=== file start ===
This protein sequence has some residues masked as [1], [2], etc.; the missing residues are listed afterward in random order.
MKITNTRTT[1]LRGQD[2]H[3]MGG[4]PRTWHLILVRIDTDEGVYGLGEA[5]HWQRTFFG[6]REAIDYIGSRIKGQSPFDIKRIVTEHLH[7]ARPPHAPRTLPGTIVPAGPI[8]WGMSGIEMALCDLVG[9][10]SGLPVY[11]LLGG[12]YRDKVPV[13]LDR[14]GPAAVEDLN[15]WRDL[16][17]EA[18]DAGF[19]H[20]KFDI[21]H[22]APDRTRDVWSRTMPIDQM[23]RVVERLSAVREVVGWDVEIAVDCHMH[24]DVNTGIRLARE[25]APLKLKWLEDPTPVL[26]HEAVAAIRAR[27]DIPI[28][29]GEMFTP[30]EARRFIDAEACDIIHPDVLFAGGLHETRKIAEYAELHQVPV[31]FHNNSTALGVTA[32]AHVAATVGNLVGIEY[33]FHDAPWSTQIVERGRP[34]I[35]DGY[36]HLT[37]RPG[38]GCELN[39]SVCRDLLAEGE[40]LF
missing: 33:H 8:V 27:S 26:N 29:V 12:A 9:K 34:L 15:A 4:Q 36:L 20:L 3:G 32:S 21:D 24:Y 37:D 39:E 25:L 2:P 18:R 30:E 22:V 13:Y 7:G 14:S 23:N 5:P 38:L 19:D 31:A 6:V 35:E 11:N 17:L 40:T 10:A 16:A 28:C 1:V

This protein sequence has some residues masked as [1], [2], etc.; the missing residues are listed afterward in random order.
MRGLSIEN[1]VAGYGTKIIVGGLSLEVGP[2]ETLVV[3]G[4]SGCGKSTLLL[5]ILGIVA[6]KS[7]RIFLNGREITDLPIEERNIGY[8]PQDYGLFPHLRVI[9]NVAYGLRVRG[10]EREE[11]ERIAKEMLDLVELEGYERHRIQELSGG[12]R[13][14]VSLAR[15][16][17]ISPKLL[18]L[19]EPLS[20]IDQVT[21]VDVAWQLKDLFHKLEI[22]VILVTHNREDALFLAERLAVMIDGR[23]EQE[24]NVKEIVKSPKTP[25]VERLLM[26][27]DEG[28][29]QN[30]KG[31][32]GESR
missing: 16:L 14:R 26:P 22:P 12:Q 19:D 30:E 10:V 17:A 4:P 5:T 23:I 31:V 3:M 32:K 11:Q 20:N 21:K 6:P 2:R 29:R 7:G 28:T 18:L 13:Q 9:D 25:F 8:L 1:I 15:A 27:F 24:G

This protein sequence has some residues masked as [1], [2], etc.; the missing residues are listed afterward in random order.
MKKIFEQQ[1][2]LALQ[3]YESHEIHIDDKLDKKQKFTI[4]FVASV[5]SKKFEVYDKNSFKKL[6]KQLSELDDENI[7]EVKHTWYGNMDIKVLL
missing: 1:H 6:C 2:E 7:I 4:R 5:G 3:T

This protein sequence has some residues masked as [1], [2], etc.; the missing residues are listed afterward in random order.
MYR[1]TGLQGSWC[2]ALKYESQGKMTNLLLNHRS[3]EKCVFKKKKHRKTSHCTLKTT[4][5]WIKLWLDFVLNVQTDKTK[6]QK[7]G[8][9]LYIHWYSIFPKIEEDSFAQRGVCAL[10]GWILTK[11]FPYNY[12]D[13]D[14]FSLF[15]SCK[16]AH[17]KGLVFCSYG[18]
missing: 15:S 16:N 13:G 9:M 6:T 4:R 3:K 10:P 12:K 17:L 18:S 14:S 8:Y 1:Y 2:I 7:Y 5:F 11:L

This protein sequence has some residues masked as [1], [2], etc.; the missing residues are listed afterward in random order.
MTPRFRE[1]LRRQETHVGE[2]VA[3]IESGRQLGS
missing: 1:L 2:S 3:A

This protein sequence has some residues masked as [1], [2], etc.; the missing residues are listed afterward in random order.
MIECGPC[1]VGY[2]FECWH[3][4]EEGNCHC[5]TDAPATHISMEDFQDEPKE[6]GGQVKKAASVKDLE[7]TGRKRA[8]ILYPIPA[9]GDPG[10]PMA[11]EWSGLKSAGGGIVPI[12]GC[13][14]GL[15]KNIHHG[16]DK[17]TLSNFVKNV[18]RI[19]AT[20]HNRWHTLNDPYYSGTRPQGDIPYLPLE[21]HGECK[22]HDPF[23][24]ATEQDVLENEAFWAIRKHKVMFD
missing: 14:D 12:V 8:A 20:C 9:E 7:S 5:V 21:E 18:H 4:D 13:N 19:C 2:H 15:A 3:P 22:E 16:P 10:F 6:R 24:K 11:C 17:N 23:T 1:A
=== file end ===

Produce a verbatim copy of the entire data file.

This protein sequence has some residues masked as [1], [2], etc.; the missing residues are listed afterward in random order.
MKITNTRTT[1]LRGQD[2]H[3]MGG[4]PRTWHLILVRIDTDEGVYGLGEA[5]HWQRTFFG[6]REAIDYIGSRIKGQSPFDIKRIVTEHLH[7]ARPPHAPRTLPGTIVPAGPI[8]WGMSGIEMALCDLVG[9][10]SGLPVY[11]LLGG[12]YRDKVPV[13]LDR[14]GPAAVEDLN[15]WRDL[16][17]EA[18]DAGF[19]H[20]KFDI[21]H[22]APDRTRDVWSRTMPIDQM[23]RVVERLSAVREVVGWDVEIAVDCHMH[24]DVNTGIRLARE[25]APLKLKWLEDPTPVL[26]HEAVAAIRAR[27]DIPI[28][29]GEMFTP[30]EARRFIDAEACDIIHPDVLFAGGLHETRKIAEYAELHQVPV[31]FHNNSTALGVTA[32]AHVAATVGNLVGIEY[33]FHDAPWSTQIVERGRP[34]I[35]DGY[36]HLT[37]RPG[38]GCELN[39]SVCRDLLAEGE[40]LF
missing: 33:H 8:V 27:S 26:N 29:V 12:A 9:K 34:L 15:A 4:Q 36:L 20:L 3:G 32:S 21:D 24:Y 37:D 39:E 25:L 2:P 18:R 30:E 22:V 13:Y 7:G 14:S 23:N 5:P 38:L 19:D 31:A 6:V 35:E 11:N 17:L 40:T 10:A 16:A 28:C 1:V

This protein sequence has some residues masked as [1], [2], etc.; the missing residues are listed afterward in random order.
MRGLSIEN[1]VAGYGTKIIVGGLSLEVGP[2]ETLVV[3]G[4]SGCGKSTLLL[5]ILGIVA[6]KS[7]RIFLNGREITDLPIEERNIGY[8]PQDYGLFPHLRVI[9]NVAYGLRVRG[10]EREE[11]ERIAKEMLDLVELEGYERHRIQELSGG[12]R[13][14]VSLAR[15][16][17]ISPKLL[18]L[19]EPLS[20]IDQVT[21]VDVAWQLKDLFHKLEI[22]VILVTHNREDALFLAERLAVMIDGR[23]EQE[24]NVKEIVKSPKTP[25]VERLLM[26][27]DEG[28][29]QN[30]KG[31][32]GESR
missing: 16:L 14:R 26:P 22:P 12:Q 19:D 30:E 10:V 17:A 4:P 5:T 23:I 31:V 3:M 32:K 11:Q 20:N 21:K 6:P 2:R 29:R 7:G 28:T 18:L 13:Q 9:D 25:F 8:L 1:I 15:A 27:F 24:G

This protein sequence has some residues masked as [1], [2], etc.; the missing residues are listed afterward in random order.
MKKIFEQQ[1][2]LALQ[3]YESHEIHIDDKLDKKQKFTI[4]FVASV[5]SKKFEVYDKNSFKKL[6]KQLSELDDENI[7]EVKHTWYGNMDIKVLL
missing: 1:H 6:C 2:E 7:I 4:R 5:G 3:T

This protein sequence has some residues masked as [1], [2], etc.; the missing residues are listed afterward in random order.
MYR[1]TGLQGSWC[2]ALKYESQGKMTNLLLNHRS[3]EKCVFKKKKHRKTSHCTLKTT[4][5]WIKLWLDFVLNVQTDKTK[6]QK[7]G[8][9]LYIHWYSIFPKIEEDSFAQRGVCAL[10]GWILTK[11]FPYNY[12]D[13]D[14]FSLF[15]SCK[16]AH[17]KGLVFCSYG[18]
missing: 15:S 16:N 13:G 9:M 6:T 4:R 3:K 10:P 12:K 17:L 18:S 14:S 8:Y 1:Y 2:I 7:Y 5:F 11:L

This protein sequence has some residues masked as [1], [2], etc.; the missing residues are listed afterward in random order.
MTPRFRE[1]LRRQETHVGE[2]VA[3]IESGRQLGS
missing: 1:L 2:S 3:A

This protein sequence has some residues masked as [1], [2], etc.; the missing residues are listed afterward in random order.
MIECGPC[1]VGY[2]FECWH[3][4]EEGNCHC[5]TDAPATHISMEDFQDEPKE[6]GGQVKKAASVKDLE[7]TGRKRA[8]ILYPIPA[9]GDPG[10]PMA[11]EWSGLKSAGGGIVPI[12]GC[13][14]GL[15]KNIHHG[16]DK[17]TLSNFVKNV[18]RI[19]AT[20]HNRWHTLNDPYYSGTRPQGDIPYLPLE[21]HGECK[22]HDPF[23][24]ATEQDVLENEAFWAIRKHKVMFD
missing: 14:D 12:V 8:A 20:C 9:E 7:S 5:V 21:E 18:H 4:D 13:N 19:C 2:H 15:A 3:P 22:E 16:P 10:F 6:R 24:K 11:C 17:N 23:T 1:A